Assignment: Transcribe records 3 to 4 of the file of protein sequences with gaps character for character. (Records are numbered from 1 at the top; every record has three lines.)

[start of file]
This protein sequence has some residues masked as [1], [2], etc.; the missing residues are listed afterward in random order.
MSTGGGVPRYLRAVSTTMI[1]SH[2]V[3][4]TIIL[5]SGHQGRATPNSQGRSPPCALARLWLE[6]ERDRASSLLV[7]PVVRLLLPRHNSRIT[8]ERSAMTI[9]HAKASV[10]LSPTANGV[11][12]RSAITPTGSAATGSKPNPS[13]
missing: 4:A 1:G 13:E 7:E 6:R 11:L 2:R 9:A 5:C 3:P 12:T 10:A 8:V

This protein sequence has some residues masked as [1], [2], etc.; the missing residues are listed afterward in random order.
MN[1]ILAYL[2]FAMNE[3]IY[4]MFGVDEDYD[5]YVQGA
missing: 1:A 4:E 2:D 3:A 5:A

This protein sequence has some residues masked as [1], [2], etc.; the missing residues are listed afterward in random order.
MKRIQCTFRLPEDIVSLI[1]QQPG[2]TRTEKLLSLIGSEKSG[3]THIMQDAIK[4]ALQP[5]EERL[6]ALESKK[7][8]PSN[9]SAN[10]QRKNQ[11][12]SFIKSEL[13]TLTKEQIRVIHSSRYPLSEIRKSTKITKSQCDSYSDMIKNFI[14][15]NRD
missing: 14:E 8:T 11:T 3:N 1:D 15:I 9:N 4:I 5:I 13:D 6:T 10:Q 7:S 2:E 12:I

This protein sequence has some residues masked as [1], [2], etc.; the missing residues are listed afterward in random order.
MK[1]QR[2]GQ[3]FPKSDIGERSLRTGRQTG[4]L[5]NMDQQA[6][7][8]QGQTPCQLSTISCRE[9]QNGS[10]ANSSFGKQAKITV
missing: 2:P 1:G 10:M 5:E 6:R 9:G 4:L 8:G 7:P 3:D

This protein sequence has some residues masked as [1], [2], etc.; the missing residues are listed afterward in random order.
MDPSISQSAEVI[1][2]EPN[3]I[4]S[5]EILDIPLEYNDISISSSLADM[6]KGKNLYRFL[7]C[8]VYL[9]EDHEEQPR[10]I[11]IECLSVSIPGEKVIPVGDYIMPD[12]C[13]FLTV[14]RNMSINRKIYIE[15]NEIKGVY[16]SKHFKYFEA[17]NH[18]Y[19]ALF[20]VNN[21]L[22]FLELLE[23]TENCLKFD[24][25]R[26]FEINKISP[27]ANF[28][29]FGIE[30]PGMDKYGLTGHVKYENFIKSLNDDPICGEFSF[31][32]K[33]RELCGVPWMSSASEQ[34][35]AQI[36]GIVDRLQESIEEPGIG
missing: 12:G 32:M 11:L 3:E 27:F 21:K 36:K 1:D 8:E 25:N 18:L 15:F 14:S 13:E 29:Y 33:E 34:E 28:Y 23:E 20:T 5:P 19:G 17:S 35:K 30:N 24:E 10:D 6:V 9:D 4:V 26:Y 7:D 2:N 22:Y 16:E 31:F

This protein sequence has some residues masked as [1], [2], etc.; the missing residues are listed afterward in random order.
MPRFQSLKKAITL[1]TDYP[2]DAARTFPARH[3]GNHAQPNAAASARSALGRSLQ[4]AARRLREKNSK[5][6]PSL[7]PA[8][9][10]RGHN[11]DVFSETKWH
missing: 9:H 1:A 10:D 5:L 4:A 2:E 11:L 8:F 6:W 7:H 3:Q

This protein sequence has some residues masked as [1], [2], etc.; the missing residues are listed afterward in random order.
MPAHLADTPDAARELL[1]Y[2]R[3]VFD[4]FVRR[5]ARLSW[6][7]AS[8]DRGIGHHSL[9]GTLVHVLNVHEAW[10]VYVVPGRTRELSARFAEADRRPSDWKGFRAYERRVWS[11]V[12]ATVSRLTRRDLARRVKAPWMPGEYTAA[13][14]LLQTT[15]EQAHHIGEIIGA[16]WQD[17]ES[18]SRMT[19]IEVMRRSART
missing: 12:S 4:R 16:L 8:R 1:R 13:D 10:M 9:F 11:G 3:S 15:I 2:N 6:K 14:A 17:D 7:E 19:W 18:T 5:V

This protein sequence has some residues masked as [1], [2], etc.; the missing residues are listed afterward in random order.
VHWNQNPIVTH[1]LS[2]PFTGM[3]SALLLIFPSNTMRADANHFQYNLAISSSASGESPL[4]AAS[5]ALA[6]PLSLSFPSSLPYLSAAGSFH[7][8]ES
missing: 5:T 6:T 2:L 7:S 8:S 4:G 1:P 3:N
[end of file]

This protein sequence has some residues masked as [1], [2], etc.; the missing residues are listed afterward in random order.
MKRIQCTFRLPEDIVSLI[1]QQPG[2]TRTEKLLSLIGSEKSG[3]THIMQDAIK[4]ALQP[5]EERL[6]ALESKK[7][8]PSN[9]SAN[10]QRKNQ[11][12]SFIKSEL[13]TLTKEQIRVIHSSRYPLSEIRKSTKITKSQCDSYSDMIKNFI[14][15]NRD
missing: 14:E 8:T 11:T 3:N 1:D 15:I 9:N 4:I 5:I 13:D 6:T 10:Q 7:S 2:E 12:I

This protein sequence has some residues masked as [1], [2], etc.; the missing residues are listed afterward in random order.
MK[1]QR[2]GQ[3]FPKSDIGERSLRTGRQTG[4]L[5]NMDQQA[6][7][8]QGQTPCQLSTISCRE[9]QNGS[10]ANSSFGKQAKITV
missing: 2:P 1:G 10:M 5:E 6:R 9:G 4:L 8:G 7:P 3:D